Tuesday, April 12, 2011

Is it a quick return to the Cabinet for William Ruto?

By MACHARIA GAITHO

Mr William Ruto might be looking forward to a quick return to the Cabinet.

Following his acquittal in the Sh270 million Kenya Pipeline Company-Ngong Forest fraud case, the suspended Higher Education Minister might be confident that President Kibaki will be eager to reinstate him so that the political war against Prime Minister Raila Odinga can be accelerated from the inner sanctum.

Immediately after Tuesday’s ruling, Mr Ruto was quick to crow that he had been vindicated in his protestation that the whole case was based on political persecution.

In fact, he added, the judgement reinforces his faith that he will come out clean in another major case hanging over his head — the International Criminal Court accusations of crimes against humanity from Kenya’s bout of post-election violence.

The judgement by chief magistrate Gilbert Mutembei clearing Mr Ruto and his co-accused, retired president Moi’s former personal assistant Joshua Kulei and Baringo Central MP and former Commissioner of Lands Sammy Mwaita, is likely to be keenly perused for evidence of suspicious shortcomings by either the court or the prosecution.

Mr Ruto is celebrating a double victory in a matter of days after returning from The Hague and somehow proclaiming victory after the mere formality of an initial appearance.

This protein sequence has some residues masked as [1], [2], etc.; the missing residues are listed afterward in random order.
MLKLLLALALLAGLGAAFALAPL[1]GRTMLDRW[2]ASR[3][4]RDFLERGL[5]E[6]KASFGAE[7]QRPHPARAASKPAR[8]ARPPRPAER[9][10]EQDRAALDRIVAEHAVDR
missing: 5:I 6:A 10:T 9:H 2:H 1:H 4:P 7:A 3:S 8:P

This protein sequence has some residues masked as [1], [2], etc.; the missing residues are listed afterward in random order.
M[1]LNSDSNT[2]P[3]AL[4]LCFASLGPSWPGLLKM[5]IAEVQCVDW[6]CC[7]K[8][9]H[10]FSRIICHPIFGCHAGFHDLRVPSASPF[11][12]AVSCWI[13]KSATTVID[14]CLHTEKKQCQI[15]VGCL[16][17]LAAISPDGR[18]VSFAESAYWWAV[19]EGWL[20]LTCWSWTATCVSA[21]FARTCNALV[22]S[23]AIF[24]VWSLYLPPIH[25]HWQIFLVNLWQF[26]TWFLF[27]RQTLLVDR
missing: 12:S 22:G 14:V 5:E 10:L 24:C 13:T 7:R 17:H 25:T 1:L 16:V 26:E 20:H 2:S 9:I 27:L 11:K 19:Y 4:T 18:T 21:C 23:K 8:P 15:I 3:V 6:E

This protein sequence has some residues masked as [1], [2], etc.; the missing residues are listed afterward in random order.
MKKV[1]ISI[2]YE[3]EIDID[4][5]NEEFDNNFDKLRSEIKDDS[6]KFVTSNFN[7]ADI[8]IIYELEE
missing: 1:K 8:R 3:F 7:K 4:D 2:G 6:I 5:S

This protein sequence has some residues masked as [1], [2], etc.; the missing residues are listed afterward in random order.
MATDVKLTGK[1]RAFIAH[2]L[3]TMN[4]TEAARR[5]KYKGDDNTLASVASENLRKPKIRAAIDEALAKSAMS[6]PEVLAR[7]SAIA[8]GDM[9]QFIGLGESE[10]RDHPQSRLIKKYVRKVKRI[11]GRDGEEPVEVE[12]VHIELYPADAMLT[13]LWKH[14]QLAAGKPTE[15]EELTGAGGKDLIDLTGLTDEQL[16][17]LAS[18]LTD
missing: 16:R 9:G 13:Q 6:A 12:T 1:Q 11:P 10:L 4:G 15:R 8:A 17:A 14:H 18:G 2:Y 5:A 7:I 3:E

No doubt he will be looking to parlay the magistrate’s ruling to political advantage, and a quick recall to Cabinet would be a powerful endorsement.

But the President does not have a free hand in the re-appointment because Mr Ruto is from the ODM wing of the coalition and was, therefore, Mr Odinga’s nominee.

The coalition agreement, which is embedded in the law, provides that while the President may make the formal appointment to the Cabinet and senior offices, he must consult the Prime Minister.

It therefore follows that President Kibaki cannot reinstate Mr Ruto without Mr Odinga’s consent.

Chances are that Mr Odinga will not want to bring back to the government a politician who has waged unrelenting warfare against him. If anything, he might prefer to give the vacant slot to someone else.

But then that might also present complications because the coalition agreement is rather vague on whether either of the partners is free to drop a minister from his side of the coalition without seeking the other’s consent.

The situation now can provide President Kibaki with room for a bit of mischief. He could reinstate Mr Ruto on the strength of the acquittal and then wait for Mr Odinga to protest furiously and further alienate himself from an already aggrieved constituency.

But even if President Kibaki were inclined to bring back Mr Ruto — and that is the advice he would get from the latter’s Ocampo Six co-accused and co-leader in the anti-Raila alliance, Deputy Prime Minister Uhuru Kenyatta — he would still have to consider The Hague case.

Mr Ruto has been out of the Cabinet since last October when he lost a constitutional case seeking to have the fraud case that had been stuck in the court corridors for years thrown out.

He never voluntarily stepped aside, but left after a curious statement in which President Kibaki, following consultations with the Prime Minister, ‘stood aside Hon William Ruto’ pending conclusion of the case.

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